Doing the same type of run everyday can become pretty mundane and could kill your already low motivation. You might find that after a while you aren’t getting any faster. Work some of these into your routine to keep your training fresh, and increase your speed and endurance!
Long-distance Run (LDR)- Naturally, when training for a race the LDR is a staple in your training routine. The actual distance of you LDR will probably vary depending on the length of your race. It is also likely increase gradually as your race nears. But it should be longer than your usual runs. Do this once a week.
Tempo Run– The tempo run was one of my favorite practices in high school. Basically, you run on increments with two different speeds. The longer increment is at a comfortable/moderate pace. The shorter one is a sprint. My coach used to have us run our usual pace for five minutes and then sprint for one minute.
Hills– Most races don’t have a completely flat route. There’s no fun in that. 😛 Hills are always going to challenge you, but you don’t need to feel like you’re going to pass out every time you finish one. I suggest incorporating hill repeats into your runs. Build your route around a pretty tough hill and place the hill in the middle. Run to it as your warm up, do 5-8 hill repeats (run up, jog down), and then jog back to your start to cool down.
Speed Workout– Take it to the track! Logging miles is important, but that will only help your speed so much. Try to do this once a week and mix it up. One week do 200m repeats. Try 400m repeats the next. Tempo runs can also count as your speed workout. I would just suggest lowering the time on the slower increment and jogging slowly in between sprints.
A few weeks ago, I ordered the Garmin Forerunner 10 GPS watch from Road Runner Sports. I had been looking for one that was small enough for my wrist (Most GPS watches are men’s watches) and received good reviews. What I found was that these watches were expensive! The watches with the consistently good ratings were around $200.
Then, in September I received a catalog from Road Runner Sports. While I was flipping through it, I came across a page full of watches and there it was! A bright green (LOVE) GPS watch from Garmin. Now, let me say that I am not very tech savvy, but I’d asked other runners and all of them told me to go for either Garmin or Polar. So when I saw this watch I immediately looked it up to read the reviews. And they were good! Aside from a view people saying that the GPS was buggy in the woods (I live in a city; I rarely even see trees outside of parks), customers were happy. What made it even better was that most of the reviews were from women, or husbands who had bought the watch for their wives. The watch came in two sizes and my lime green was the smaller size. 😀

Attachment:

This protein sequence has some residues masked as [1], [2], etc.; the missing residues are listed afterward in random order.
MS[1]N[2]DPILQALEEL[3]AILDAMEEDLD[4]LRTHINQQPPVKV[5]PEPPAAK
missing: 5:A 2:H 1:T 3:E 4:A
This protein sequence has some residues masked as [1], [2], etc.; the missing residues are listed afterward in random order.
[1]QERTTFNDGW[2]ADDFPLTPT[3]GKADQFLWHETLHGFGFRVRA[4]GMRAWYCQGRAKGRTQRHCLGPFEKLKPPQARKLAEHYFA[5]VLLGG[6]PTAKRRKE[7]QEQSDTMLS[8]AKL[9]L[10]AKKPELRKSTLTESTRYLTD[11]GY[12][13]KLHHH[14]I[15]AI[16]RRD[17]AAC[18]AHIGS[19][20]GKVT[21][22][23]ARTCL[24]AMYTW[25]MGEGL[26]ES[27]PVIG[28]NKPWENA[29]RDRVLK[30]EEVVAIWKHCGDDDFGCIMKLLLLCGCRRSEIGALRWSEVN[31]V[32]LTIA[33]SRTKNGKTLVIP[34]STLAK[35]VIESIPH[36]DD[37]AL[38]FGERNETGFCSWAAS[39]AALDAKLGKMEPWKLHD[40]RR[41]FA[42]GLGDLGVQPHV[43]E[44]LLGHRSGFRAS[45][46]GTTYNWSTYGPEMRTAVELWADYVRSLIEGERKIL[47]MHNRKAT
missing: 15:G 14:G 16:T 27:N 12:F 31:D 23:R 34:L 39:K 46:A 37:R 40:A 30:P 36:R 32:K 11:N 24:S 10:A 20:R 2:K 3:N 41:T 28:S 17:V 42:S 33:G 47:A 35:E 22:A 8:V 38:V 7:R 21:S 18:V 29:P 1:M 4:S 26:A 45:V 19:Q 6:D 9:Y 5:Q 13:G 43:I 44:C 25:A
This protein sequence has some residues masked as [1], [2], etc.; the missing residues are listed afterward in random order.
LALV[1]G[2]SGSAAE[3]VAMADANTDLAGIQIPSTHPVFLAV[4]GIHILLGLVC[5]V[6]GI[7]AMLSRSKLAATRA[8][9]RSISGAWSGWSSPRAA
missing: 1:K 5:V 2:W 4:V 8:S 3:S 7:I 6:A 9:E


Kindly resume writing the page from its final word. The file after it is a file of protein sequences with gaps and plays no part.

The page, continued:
After signing up for the half marathon, I decided to order the watch from Road Runner because I’m a VIP member and get 10% off of every purchase. The watch was reasonably priced at $129.99 and with my discount it was about $116.
Now, about the watch..
Features (via RRS):
- Large color options: Orange and Red: size: 4.55 cm x 5.72 cm x 1.57 cm; weight: 1.5 ounces (43 g)
- Small color options: Black/Silver, Green, Pink and Purple: size: 4.01 cm x 5.22 cm x 1.57 cm; weight: 1.3 ounces (36 g)
- Free software updates at Garmin Connect
- High sensitivity GPS receiver
- Records position, speed/pace, distance and calories
- Lap pace: average pace in the current lap
- Average pace: average pace for the duration of your current activity
- Lap speed: average speed in the current lap
- Average speed: average speed for the activity
- Easy-to-use, button operated
- Identifies personal records
- Virtual Pacer compares current pace to target
- Run/walk feature Auto Lap and Auto Pause
- Store and share workouts at GarminConnect.com
- Water resistant up to 50m Automatic time zone
- Built-in rechargeable lithium-ion battery: up to 5 hours battery life in training mode, up to 5 weeks in power save mode
- Display: 55 x 31 pixels
- Temp range: -4F to 140F (-20C to 60C)
- Package includes: Forerunner 10 GPS, charging/data clip and manuals
***This watch does not monitor your heart rate.
What I think:
I’m really pleased with this watch. I’ve tested it out on runs that I had previously mapped out on Google and it is accurate. I like that it tells me my mile splits- I’ve always hating doing the math. The auto-pause is great for city runners, since we often get stopped by red lights or cars. It’s easy to upload everything to Garmin Connect and I find it very convenient for keeping track of what I do. Or what I don’t do, haha. My only gripe is that sometimes it takes the watch a minute to pick up my location. This happens mostly outside my job (I work near the Hudson River and I’m surrounded by tall buildings), but I’ve found that it works much faster if I walk up the block. I should have known; service at my job is pretty awful to begin with. Other than that, I think it’s exactly what I was looking for! 🙂